Remembering a time before the Internet is difficult, especially for those who can recall the excitement and anticipation created by the .com boom. According to research, Brits spend on average just 1.2 waking hours not using any technology, taking into account everyday items such as computers and smartphones. This transition to the online world can also be seen in many areas of the business world, including social enterprise.
A social enterprise is primarily an organisation which aims to address unmet needs, reinvesting profits into its chosen social mission and using business strategies to jumpstart social change. Social enterprise can be traced back at least as early as the 1840s, when a workers’ co-operative in Rochdale was set up to provide high-quality affordable food in response to exploitative factory conditions. In the pre-Internet days, social enterprises were generally limited to local communities using church and town hall message boards and word of mouth to publicise social problems and how to solve them.
Today, the benefits of the Internet have transformed the potential reach and impact of social enterprise. Entrepreneurs now have the opportunity to expand their reach beyond local communities and encourage the involvement from others with similar ideas anywhere in the world. Previous to this, an entrepreneur would have to rely on their personal connections in order to make the business commercially viable. A more connected and aware society increases openness and transparency and therefore social issues are more likely to be acted upon.
Another benefit the Internet has brought to social enterprise is the ability for entrepreneurs to refine and improve their proposal before it is launched – a term known as open innovation. For example, Kraft Foods, the food and beverage company runs Kraft Collaboration Kitchen, which encourages entrepreneurs and experts from other business sectors to form mutually beneficial partnerships which results in improvements to its products.
Similarly, in social enterprise, rather than launch a product or service without getting feedback from the selected community, a social entrepreneur can use the Internet to involve the community in the initial decision making process and in return get a more effective result first time around. This is comparable to the first ancient democracies which used more people in the decision making process making the final result suitable for the masses.
Social enterprises can also make improvements to their business models by connecting with other organisations with similar motivations to share knowledge, resources and tools. For example, UK Online Centres Foundation co-ordinates a network of more than 3,800 centres across the country, including libraries, Housing Associations, community centres and schools, providing training and support to hundreds of volunteers and community leaders who tackle digital and social exclusion.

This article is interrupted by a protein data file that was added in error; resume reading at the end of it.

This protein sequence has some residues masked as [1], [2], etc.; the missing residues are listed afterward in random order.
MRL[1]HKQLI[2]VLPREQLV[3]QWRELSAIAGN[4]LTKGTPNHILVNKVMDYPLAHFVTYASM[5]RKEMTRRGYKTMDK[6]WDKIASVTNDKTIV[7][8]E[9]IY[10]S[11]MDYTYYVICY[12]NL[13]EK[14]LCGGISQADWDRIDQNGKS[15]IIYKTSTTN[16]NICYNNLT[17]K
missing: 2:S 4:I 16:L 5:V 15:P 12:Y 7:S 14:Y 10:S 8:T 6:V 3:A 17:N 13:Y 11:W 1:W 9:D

They provide community activists with the tools they need to take their first steps online, including information on legal frameworks, taxes and managing money. These online tools are then scalable and adaptable to fit in with the exact needs of the business.
The Internet itself has not just improved and extended social enterprise, it has opened up a whole new world of opportunities. The Nominet Trust, an independently run charity, funds a new programme called Apps for Good by global education and technology network CDI Europe. The programme encourages young people to learn about and build mobile apps that focus on solving real life community issues they are affected by.
Another example of the frontiers opened up to social enterprise by the Internet is through open data – data that is freely available for everyone to use. For example School Scope turns official government data about schools and uses feedback from users of the platform, to turn into easily digestible information that parents can use to determine which school is most suitable for their child.
The Internet not only gives social enterprises like these the chance to develop the skills and entrepreneurial spirit of young people but also gives their peers the opportunity to improve their communities and highlight organisations which are failing them.
In the future, the Internet will no doubt empower social enterprise even further with its mission to bring about social and environmental change. It will be interesting to see the progress in developing countries as their technology infrastructure improves. To some extent social enterprise has already made inroads in this area.
For example, the Indigo Trust, a foundation that funds technology-driven projects to bring about social change, largely in African countries, is already driving technology innovations in areas that need it. As new Internet technologies develop, the nature of social enterprise will evolve.
Hao2.eu Ltd, an organisation which provides access to employment, training and business opportunities for people with Autistic Spectrum Conditions (ASC) via the medium of 3D virtual world technologies, may in the future be able to accomplish the extraordinary as the technology develops and augmented reality type applications become more mainstream.
We should also expect to see many more small social enterprises spring up as technology develops and more people around the world get online. The Internet provides social entrepreneurs with so many opportunities and tools to get started that it is possible for anyone with a passion and drive to do good for social improvement. If the Internet can make an 8 year old with a passion for collecting marbles into the UK’s youngest entrepreneur, imagine what it can do to help social enterprise.